#1
I know there are many threads on modes probably, but i wanted to address my own problem/question. When watching some of my inspirations jam and improvise, I'm baffled by their ability to remember what modes to play when, what the chord progression of the song is, etc. The main person I recognize this with is Trey Anastasio.

I know several scales well, and a few modes, but I don't understand the ability to think it all through, on the spot. Obviously he is an amazing guitarist and theorist, and has been playing along time.

Any insight on how it is done, or ways to improve my own knowledge of theory when it comes to improvisation?
#2
Study Chord Scale Theory, if you want to know all of this.


BUT...keep in mind that chord scale theory isn't necessarily for everything.
#3
Quote by mrocha
.....When watching some of my inspirations jam and improvise....

Are you sure they are improvising? Or have they played that piece a gazillion times in practice and we just "think" they are improvising....?

Theres a huge difference.

As the uninitiated viewer/listener... hollywood, tv, etc etc leads us to believe that the musical world is full of these magical situations where "The Artist" just simply constructs a makeshift guitar out of a broken surfboard and some leftover cheeseburgers....then simply "Sits In" with "The House Band" and produces the most mind blowing improvisational piece.

The truth is far from this idealised scenario.

Sure.... we could all jam and do the monkey-with-typewriters thing.... but the truth is that many publicly performed pieces are extensively rehearsed

There may be some improv and variation in there...but 90 percent of the piece is going to be the same each time.

So I'm saying that the improv happens behind the scenes most of the time- during the creation of the piece.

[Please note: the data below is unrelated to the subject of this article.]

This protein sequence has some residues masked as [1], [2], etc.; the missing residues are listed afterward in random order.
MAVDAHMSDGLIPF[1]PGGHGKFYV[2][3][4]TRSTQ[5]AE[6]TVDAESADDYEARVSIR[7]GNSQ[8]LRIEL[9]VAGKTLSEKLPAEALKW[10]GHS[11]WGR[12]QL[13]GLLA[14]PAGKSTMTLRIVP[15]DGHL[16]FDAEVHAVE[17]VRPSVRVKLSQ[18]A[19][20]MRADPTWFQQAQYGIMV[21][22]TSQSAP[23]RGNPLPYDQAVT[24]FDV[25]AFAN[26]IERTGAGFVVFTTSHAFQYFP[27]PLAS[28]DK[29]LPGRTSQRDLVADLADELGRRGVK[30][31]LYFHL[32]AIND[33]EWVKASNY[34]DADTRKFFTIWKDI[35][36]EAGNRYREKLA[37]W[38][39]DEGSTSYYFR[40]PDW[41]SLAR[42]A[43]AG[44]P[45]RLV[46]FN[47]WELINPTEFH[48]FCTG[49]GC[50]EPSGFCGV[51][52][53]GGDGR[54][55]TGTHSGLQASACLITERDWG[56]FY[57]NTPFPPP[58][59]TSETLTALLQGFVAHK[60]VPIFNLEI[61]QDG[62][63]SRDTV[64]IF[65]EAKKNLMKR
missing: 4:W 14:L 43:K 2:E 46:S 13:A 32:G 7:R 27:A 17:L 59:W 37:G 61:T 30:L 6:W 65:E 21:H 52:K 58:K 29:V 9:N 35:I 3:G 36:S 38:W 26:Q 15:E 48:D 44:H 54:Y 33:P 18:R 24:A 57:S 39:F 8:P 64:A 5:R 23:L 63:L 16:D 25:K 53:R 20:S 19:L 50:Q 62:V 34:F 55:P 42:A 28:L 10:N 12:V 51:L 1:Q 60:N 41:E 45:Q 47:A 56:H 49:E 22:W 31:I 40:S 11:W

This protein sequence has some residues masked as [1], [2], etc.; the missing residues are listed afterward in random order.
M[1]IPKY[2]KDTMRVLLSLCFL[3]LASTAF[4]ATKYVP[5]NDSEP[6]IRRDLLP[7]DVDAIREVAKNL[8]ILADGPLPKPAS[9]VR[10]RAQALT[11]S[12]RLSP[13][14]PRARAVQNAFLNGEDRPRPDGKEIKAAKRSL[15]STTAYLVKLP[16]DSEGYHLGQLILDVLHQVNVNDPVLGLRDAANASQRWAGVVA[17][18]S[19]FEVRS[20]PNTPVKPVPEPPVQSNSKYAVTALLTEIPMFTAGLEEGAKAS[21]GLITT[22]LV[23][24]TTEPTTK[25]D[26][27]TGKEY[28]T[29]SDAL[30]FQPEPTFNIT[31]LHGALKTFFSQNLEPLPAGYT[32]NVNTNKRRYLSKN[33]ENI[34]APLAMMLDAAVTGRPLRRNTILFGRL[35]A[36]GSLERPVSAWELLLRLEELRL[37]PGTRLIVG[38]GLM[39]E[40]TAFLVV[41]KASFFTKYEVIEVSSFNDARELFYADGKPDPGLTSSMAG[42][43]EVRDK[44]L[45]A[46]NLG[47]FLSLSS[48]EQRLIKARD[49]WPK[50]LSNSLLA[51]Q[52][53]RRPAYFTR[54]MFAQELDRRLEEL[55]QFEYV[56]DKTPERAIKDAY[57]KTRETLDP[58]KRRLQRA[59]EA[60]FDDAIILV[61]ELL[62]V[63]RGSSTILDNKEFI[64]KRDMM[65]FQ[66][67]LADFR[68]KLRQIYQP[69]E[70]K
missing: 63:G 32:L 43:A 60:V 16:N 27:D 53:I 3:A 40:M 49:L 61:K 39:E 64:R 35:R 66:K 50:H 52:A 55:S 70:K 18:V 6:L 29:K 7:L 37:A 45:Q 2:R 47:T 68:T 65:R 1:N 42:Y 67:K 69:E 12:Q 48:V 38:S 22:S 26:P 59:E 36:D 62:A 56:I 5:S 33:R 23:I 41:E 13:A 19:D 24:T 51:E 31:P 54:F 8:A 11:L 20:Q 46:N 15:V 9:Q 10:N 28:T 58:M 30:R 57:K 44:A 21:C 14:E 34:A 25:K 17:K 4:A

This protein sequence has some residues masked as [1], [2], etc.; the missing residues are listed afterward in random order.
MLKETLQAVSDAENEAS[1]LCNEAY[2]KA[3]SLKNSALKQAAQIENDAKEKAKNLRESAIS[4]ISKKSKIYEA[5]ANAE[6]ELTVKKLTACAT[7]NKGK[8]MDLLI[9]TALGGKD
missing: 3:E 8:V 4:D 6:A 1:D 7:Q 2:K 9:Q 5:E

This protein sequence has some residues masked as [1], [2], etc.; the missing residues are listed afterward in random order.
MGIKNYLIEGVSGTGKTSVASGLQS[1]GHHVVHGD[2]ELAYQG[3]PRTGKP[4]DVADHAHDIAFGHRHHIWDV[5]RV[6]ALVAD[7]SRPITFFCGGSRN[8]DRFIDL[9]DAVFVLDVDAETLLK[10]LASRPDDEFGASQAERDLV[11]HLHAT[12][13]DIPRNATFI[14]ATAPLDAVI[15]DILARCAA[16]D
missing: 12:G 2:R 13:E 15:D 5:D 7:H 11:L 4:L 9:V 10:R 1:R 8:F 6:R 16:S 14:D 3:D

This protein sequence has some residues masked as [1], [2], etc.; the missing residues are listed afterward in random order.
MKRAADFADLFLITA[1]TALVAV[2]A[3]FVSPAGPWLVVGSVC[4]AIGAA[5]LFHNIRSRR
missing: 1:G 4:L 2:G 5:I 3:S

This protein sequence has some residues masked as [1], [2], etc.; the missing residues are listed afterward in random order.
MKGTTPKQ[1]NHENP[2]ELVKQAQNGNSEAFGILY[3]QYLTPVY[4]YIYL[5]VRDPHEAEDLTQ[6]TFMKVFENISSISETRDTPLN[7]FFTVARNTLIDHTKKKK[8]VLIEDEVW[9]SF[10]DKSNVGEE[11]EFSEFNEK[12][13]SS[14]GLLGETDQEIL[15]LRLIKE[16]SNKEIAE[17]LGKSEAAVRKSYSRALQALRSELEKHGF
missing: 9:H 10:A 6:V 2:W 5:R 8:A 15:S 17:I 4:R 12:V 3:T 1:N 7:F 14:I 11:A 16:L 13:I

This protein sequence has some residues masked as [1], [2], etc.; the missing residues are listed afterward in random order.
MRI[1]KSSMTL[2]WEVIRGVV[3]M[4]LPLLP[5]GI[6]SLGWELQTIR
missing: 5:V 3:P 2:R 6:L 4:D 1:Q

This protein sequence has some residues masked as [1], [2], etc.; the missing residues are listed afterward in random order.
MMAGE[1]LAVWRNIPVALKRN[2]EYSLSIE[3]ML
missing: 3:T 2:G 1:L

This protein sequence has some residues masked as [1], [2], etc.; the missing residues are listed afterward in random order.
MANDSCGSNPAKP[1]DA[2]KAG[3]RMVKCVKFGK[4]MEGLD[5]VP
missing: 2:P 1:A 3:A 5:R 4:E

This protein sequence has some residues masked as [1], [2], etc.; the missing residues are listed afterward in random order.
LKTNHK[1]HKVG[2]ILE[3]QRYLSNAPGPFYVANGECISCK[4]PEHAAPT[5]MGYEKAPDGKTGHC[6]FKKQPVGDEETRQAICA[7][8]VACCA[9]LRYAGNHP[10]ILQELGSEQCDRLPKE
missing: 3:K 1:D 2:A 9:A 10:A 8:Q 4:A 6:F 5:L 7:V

Quote by AlanHB
It's the same as all other harmony. Surround yourself with skulls and candles if it helps.
#4
I would say just learn as much about the modes as you can as this stuff is only really useful when it becomes second nature like Trey. I mean, he's probably thinking about what to have for lunch meaning that he's at the point where it's a reflex action and there's not too much thinking involved.
#5
Quote by mrocha
I know there are many threads on modes probably, but i wanted to address my own problem/question. When watching some of my inspirations jam and improvise, I'm baffled by their ability to remember what modes to play when, what the chord progression of the song is, etc. The main person I recognize this with is Trey Anastasio.


Admittedly I'm not overly familiar with his stuff, but after watching several vids of him on youtube, he largely sticks to the minor and major scales (no modes).

Can you perhaps provide an example of a song where you think he's playing modes?
And no, Guitar Hero will not help. Even on expert. Really.
Soundcloud
#6
Quote by mrocha
I know there are many threads on modes probably, but i wanted to address my own problem/question. When watching some of my inspirations jam and improvise, I'm baffled by their ability to remember what modes to play when, what the chord progression of the song is, etc. The main person I recognize this with is Trey Anastasio.

I know several scales well, and a few modes, but I don't understand the ability to think it all through, on the spot. Obviously he is an amazing guitarist and theorist, and has been playing along time.

Any insight on how it is done, or ways to improve my own knowledge of theory when it comes to improvisation?

The thing is, most of the time when people improvise, they don't think "now I'm going to play this phrygian lick that leads to this mixolydian lick and then I'm going to play a locrian scale run". They know the sound and can think in sound. They have a melody in their head and they play it on their guitar. Guitar is like their singing voice. When you sing, you don't need to know any scales. You just sing what you hear in your head (considering that you can sing pretty well). You don't need to think about the scales or the notes you are singing. You just sing them. Good guitarists can do the same on guitar.

You should train your ear. Start learning songs by ear. Listen to the sounds, don't just look at your fingers.
Quote by AlanHB
Just remember that there are no boring scales, just boring players.

Gear

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Last edited by MaggaraMarine at Aug 4, 2014,
#7
Quote by mrocha